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J Appl Physiol (1985). 2017 Oct 1;123(4):825-834. doi: 10.1152/japplphysiol.00439.2017. Epub 2017 Aug 3.

Active sleep unmasks apnea and delayed arousal in infant rat pups lacking central serotonin.

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Department of Biomedical Sciences, University of Missouri, Columbia, Missouri; and.
Department of Physiology, Medical College of Wisconsin, Milwaukee, Wisconsin.
Department of Biomedical Sciences, University of Missouri, Columbia, Missouri; and


Sudden infant death syndrome (SIDS), occurring during sleep periods, is highly associated with abnormalities within serotonin (5-HT) neurons, including reduced 5-HT. There is evidence that future SIDS cases experience more apnea and have abnormal arousal from sleep. In rodents, a loss of 5-HT neurons is associated with apnea in early life and, in adulthood, delayed arousal. As the activity of 5-HT neurons changes with vigilance state, we hypothesized that the degree of apnea and delayed arousal displayed by rat pups specifically lacking central 5-HT varies with state. Two-week-old tryptophan hydroxylase 2-deficient (TPH2-/-) and wild-type (WT) rat pups were placed in plethysmographic chambers supplied with room air. At the onset of active (AS) or quiet (QS) sleep, separate groups of rats were exposed to hypercapnia (5% CO2) or mild hypoxia (~17% O2) or maintained in room air. Upon arousal, rats received room air. Apnea indexes and latencies to spontaneous arousal from AS and QS were determined for pups exposed only to room air. Arousal latencies were also calculated for TPH2-/- and WT pups exposed to hypoxia or hypercapnia. Compared with WT, TPH2-/- pups hypoventilated in all states but were profoundly more apneic solely in AS. TPH2-/- pups had delayed arousal in response to increasing CO2, and AS selectively delayed the arousal of TPH2-/- pups, irrespective of the gas they breathed. Thus infants who are deficient in CNS 5-HT may be at increased risk for SIDS in AS because of increased apnea and delayed arousal compared with QS.NEW & NOTEWORTHY Sudden infant death syndrome (SIDS) occurs during sleep and is associated with central serotonin (5-HT) deficiency. We report that rat pups deficient in central 5-HT (TPH2-/-) are profoundly more apneic in active sleep (AS) but not quiet sleep (QS). Unlike control pups, the arousal of TPH2-/- pups in air, CO2, and hypoxia was delayed in AS compared with QS. Thus for infants deficient in central 5-HT, the risk of SIDS may be higher in AS than in QS.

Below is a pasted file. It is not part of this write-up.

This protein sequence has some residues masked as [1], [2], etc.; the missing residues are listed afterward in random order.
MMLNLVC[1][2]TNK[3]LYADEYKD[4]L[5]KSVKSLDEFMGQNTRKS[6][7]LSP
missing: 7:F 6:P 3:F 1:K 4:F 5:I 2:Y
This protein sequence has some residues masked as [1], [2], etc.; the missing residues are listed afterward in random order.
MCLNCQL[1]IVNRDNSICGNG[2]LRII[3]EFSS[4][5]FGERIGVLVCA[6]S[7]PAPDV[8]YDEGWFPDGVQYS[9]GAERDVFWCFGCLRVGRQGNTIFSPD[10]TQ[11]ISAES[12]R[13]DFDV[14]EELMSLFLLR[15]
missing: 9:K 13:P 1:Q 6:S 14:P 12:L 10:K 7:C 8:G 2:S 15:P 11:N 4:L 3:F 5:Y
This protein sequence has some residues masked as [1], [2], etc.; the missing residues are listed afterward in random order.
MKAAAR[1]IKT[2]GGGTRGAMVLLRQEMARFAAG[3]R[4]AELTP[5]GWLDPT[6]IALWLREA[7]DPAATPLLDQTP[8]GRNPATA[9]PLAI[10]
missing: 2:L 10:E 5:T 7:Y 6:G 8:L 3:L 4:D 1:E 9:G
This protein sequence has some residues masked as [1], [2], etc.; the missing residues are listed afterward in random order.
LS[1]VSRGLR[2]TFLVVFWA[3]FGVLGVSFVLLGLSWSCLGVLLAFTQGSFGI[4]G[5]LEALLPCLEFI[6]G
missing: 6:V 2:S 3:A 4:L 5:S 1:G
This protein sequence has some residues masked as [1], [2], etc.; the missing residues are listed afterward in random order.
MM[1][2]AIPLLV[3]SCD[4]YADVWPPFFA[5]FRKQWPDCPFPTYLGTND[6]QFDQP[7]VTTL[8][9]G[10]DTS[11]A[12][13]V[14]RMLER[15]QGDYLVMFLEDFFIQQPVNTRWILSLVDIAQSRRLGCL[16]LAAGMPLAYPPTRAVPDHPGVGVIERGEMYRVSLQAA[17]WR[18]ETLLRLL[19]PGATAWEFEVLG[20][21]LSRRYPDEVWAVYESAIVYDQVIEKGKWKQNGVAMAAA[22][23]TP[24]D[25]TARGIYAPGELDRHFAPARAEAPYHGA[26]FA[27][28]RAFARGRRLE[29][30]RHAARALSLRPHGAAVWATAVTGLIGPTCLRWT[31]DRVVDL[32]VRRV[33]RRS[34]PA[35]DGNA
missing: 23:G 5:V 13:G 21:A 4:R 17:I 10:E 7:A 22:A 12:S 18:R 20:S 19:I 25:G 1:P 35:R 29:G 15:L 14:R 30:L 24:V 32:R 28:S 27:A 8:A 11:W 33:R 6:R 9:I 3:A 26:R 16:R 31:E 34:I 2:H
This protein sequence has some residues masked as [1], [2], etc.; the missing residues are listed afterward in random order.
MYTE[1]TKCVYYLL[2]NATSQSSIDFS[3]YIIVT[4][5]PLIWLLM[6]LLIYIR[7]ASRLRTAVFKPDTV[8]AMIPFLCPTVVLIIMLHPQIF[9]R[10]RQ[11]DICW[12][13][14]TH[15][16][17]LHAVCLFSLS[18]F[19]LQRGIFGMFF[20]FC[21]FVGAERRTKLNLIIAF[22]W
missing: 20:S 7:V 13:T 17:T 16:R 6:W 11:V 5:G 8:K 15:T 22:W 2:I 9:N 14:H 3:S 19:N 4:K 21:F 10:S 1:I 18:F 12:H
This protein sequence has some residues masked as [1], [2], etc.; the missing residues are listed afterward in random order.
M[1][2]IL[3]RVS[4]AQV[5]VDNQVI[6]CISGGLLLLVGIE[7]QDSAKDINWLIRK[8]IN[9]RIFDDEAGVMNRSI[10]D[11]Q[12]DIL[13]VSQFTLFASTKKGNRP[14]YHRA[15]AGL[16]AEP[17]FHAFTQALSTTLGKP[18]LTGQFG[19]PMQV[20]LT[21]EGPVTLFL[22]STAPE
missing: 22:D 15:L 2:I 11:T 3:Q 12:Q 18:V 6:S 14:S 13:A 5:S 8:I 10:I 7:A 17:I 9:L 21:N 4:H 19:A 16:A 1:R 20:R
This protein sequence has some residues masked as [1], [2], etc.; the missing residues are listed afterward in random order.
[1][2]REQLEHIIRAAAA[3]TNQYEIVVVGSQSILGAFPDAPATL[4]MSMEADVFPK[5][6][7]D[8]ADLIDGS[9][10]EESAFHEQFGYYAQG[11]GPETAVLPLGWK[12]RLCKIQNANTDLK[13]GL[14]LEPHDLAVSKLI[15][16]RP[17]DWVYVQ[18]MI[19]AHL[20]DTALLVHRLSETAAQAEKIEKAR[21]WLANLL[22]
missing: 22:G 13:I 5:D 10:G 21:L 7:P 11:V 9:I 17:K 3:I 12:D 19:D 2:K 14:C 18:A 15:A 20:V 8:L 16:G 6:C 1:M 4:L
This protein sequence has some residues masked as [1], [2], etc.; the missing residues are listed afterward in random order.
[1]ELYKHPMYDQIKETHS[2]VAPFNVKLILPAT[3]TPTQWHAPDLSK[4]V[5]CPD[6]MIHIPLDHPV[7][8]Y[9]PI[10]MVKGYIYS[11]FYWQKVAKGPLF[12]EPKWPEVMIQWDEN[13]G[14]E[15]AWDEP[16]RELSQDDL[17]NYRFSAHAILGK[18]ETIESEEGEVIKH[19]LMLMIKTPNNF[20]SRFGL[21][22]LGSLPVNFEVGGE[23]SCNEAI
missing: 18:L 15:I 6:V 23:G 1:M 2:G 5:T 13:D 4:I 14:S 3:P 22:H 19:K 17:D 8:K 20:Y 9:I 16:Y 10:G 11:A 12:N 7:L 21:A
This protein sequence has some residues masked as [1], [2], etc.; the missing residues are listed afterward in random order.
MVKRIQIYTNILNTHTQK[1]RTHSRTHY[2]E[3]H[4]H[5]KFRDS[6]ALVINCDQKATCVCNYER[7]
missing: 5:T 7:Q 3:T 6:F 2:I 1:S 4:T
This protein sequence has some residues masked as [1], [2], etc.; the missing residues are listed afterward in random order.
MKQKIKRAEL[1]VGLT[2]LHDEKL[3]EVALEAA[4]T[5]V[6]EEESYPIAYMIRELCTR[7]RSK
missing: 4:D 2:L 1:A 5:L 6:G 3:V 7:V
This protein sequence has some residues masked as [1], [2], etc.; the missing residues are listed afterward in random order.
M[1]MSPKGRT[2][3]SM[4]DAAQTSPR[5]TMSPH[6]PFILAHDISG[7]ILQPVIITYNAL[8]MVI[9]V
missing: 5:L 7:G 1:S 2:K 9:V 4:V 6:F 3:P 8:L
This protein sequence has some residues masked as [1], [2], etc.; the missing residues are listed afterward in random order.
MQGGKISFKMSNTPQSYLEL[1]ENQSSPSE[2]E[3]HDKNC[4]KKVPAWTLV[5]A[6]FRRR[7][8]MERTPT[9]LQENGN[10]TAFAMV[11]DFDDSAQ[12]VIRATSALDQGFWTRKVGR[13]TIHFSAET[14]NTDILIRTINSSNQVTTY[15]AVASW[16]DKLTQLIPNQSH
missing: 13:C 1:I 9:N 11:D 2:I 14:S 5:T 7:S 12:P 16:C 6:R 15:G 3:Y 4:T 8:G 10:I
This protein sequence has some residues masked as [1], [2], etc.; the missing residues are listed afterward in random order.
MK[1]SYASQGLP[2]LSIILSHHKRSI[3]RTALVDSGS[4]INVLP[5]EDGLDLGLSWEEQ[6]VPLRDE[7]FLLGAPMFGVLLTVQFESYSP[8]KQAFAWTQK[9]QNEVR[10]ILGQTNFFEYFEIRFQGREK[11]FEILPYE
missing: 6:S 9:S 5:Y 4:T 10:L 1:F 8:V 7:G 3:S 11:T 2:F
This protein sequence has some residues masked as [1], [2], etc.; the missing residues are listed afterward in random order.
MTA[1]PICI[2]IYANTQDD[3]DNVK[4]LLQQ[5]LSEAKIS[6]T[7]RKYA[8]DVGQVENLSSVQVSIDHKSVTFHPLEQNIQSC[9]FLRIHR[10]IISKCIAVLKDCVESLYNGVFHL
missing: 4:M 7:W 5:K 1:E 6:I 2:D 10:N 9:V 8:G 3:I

SIDS; apnea; arousal; breathing; serotonin

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